The emotional win by fan favorite Helio Castroneves on Sunday was probably a welcome result for IndyCar officials.
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INDIANAPOLIS - There have been whispers of concern over the viability of the IndyCar Series for some time, and the current economic doldrums have provided little comfort, but a fairy tale Indianapolis 500 on Sunday might have provided evidence that the pulse is stronger than previously thought.
A capacity crowd of more than a quarter of a million fans crushed into the grandstands of the historic Indianapolis Motor Speedway, with another 100,000 likely scattered around the vast infield, and witnessed the third Indy 500 win by Helio Castroneves.
The popular Brazilian said he noticed the huge turnout right away, one of the many signs that the event tagged as "The Greatest Spectacle in Racing" has possibly regained its luster.
"It is just incredible to see how many people are here," Castroneves said after his emotional victory.
"As I was coming to the track, I was asking a lot of people - I don't remember seeing this many people here, and so many stuck in traffic, and things like that. It's just incredible to see so many fans here."
As recently as a few years ago, large sections of empty stands at Indy stood out like open sores, while ticket and merchandise sales slumped and television ratings dropped. At the time, driver Adrian Fernandez saw all of those vacant seats while he drove on the pace lap of the Indy 500, and he commented afterward how sad it had made him.
"I remember it was a horrible feeling," Fernandez said.
Sunday's race, always the biggest on the IndyCar Series schedule, had all the necessary elements a healthy open-wheel racing community would like to see.
•Castroneves, fresh off his acquittal on federal tax evasion charges, gave the race a Hollywood script ending as he came back to take the lead in the final stages and then broke down numerous times in the emotionally charged post-race celebration.
•Fan favorite Danica Patrick was in contention for the win to the end and finished third, the best-ever at Indy by a female driver.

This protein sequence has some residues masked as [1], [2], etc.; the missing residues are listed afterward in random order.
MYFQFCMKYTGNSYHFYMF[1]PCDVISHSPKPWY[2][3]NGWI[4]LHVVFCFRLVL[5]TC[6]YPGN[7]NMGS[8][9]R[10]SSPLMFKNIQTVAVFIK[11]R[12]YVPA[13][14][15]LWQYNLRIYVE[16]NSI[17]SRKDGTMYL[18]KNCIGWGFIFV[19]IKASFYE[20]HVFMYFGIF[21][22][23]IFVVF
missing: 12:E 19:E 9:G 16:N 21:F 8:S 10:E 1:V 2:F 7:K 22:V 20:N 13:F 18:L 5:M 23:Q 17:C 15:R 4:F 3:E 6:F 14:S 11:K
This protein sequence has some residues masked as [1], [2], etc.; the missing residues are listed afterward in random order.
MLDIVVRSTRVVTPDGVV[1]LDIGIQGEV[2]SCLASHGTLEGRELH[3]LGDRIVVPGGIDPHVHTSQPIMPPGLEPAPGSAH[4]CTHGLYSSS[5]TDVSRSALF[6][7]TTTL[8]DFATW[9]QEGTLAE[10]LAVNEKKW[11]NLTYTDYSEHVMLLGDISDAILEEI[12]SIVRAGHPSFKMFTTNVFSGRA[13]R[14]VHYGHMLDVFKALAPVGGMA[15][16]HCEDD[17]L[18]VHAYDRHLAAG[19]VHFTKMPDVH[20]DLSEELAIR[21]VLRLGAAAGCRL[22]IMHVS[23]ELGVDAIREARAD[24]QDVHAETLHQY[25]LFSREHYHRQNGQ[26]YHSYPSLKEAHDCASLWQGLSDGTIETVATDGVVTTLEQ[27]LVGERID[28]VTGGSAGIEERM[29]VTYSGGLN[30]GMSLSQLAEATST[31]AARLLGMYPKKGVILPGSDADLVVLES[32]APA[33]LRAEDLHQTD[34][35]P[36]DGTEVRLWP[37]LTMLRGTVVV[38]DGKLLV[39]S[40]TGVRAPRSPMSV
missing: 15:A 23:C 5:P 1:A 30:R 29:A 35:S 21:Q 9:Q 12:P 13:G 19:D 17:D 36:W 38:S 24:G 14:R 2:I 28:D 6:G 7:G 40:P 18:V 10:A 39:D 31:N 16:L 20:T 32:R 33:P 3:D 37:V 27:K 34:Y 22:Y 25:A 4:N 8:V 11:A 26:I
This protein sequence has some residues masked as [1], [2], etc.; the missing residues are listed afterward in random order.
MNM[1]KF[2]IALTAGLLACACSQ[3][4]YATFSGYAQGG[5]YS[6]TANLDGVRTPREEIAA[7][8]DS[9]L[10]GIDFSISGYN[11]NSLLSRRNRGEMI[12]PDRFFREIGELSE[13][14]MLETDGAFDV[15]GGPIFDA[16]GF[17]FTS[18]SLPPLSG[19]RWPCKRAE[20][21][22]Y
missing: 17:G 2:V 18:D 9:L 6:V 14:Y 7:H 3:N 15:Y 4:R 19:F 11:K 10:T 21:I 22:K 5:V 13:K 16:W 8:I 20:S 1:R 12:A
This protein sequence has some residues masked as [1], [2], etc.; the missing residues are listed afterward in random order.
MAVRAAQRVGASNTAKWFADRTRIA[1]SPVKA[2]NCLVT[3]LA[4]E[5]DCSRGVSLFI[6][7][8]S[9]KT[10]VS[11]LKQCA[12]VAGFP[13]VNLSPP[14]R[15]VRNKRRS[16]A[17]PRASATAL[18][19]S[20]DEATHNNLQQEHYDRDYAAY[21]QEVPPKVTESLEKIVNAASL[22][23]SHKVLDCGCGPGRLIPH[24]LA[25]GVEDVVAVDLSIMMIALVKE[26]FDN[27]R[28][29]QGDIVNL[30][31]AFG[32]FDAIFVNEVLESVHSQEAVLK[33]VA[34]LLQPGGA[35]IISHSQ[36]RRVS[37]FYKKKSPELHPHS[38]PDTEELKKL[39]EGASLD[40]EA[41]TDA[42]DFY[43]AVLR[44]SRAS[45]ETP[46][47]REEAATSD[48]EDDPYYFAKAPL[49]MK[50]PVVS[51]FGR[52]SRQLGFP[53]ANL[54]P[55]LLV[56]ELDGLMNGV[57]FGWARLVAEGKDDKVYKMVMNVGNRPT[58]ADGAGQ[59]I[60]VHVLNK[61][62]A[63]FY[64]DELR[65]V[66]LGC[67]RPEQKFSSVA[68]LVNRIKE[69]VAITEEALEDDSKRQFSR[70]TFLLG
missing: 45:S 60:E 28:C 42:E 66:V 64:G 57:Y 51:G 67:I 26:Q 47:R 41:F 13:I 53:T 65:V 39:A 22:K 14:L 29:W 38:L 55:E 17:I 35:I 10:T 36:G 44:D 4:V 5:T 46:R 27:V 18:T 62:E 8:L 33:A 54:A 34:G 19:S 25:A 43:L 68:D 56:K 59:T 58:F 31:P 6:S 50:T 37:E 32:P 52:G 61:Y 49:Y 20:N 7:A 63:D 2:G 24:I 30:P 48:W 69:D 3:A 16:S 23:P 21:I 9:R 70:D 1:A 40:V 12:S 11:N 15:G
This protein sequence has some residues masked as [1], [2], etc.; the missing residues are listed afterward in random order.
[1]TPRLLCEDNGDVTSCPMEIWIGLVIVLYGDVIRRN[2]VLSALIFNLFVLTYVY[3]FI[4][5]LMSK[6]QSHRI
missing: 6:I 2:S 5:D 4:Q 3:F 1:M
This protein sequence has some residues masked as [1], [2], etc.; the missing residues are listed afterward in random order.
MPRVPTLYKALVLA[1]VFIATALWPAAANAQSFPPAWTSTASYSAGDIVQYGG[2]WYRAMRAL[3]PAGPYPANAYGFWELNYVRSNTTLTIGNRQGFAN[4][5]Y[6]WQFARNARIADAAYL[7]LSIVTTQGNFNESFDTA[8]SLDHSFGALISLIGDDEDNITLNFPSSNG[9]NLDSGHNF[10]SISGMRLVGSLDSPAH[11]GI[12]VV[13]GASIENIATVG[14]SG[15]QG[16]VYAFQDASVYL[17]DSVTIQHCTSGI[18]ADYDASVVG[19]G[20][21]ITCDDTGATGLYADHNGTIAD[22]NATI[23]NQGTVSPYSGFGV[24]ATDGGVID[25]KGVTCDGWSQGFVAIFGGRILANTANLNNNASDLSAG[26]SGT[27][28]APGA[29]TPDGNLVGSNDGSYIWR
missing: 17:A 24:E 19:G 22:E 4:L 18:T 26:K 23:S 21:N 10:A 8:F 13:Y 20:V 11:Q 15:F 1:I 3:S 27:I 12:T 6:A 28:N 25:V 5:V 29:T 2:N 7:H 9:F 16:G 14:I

•There were no fisticuffs, but sparks flew after Marco Andretti blamed Mario Moraes for a first-lap crash that ruined another Andretti's dream of winning here. "That kid is in way over his head," the 22-year-old Andretti fumed about the 20-year-old Moraes.
•IndyCar got the full auto racing stage for the day, as the NASCAR Coca-Cola 600 got rained out Sunday evening. There were numerous replays of Castroneves climbing the fence, drinking the milk, and shedding his tears of victory.
Dan Wheldon, the 2005 Indy 500 winner who finished second to Castroneves on Sunday, said a revitalized atmosphere was evident to him.
"I think the value of what this race means to everybody is primarily based on the number of fans, but also the history and tradition," Wheldon said. "There's no greater sporting event because of that. Primarily, it's the fans that make this race, and when you consider how many there were today - I haven't seen it this busy since I've been an IndyCar driver. I think that's a great kind of thing that's happening for the IndyCar Series."
Patrick, who is the sport's biggest star and the first woman to win a closed course event, said it was critical to see the showcase event of the IndyCar Series thrive, and she added that the popular and animated Castroneves, who likely brought a new contingent of fans into open-wheel racing when he won TV's Dancing with the Stars, was also a very important part of keeping the series healthy.
"The tradition and the history here are so important, and it means so much to have Indy maintain its status as such a huge attraction. It's just a beautiful event," she said. "It was a good day, and it's good to have Helio back. Obviously he's great for the sport, and I'm happy to have him around, but he's pretty tough to beat, though."
Castroneves, who was facing the potential of six years in prison in his recent trial, said his acquittal, followed by his victory in front of a huge crowd at Indy, made for a dream scenario.
"They keep saying that the Indy 500, it's coming back. And for me, to hear those words, it's just fantastic," Castroneves said. "And for me to just be sitting here, talking to everyone, is just amazing because this place is very special. I'm super-happy that it's coming back."
MEIRA UPDATE: Veteran
IndyCar Series driver Vitor Meira remains in an Indianapolis hospital after breaking two vertebrae in his lower back in a violent crash in Sunday's race. Meira, who was in his car earlier in the race when it caught fire in the pits, had his day ended late in the race when he made contact with rookie Raphael Matos.
After the impact, Meira's car stood on two wheels and slid a long distance along the outside wall. Meira, last year's runner-up who was racing in his eighth Indy 500, is not expected to require surgery, but track officials said doctors plan to fit him with a back brace. IndyCar Series officials also reported that Meira had full use of his extremities and showed no signs of any paralysis. He is expected to remain in the hospital for a couple days.
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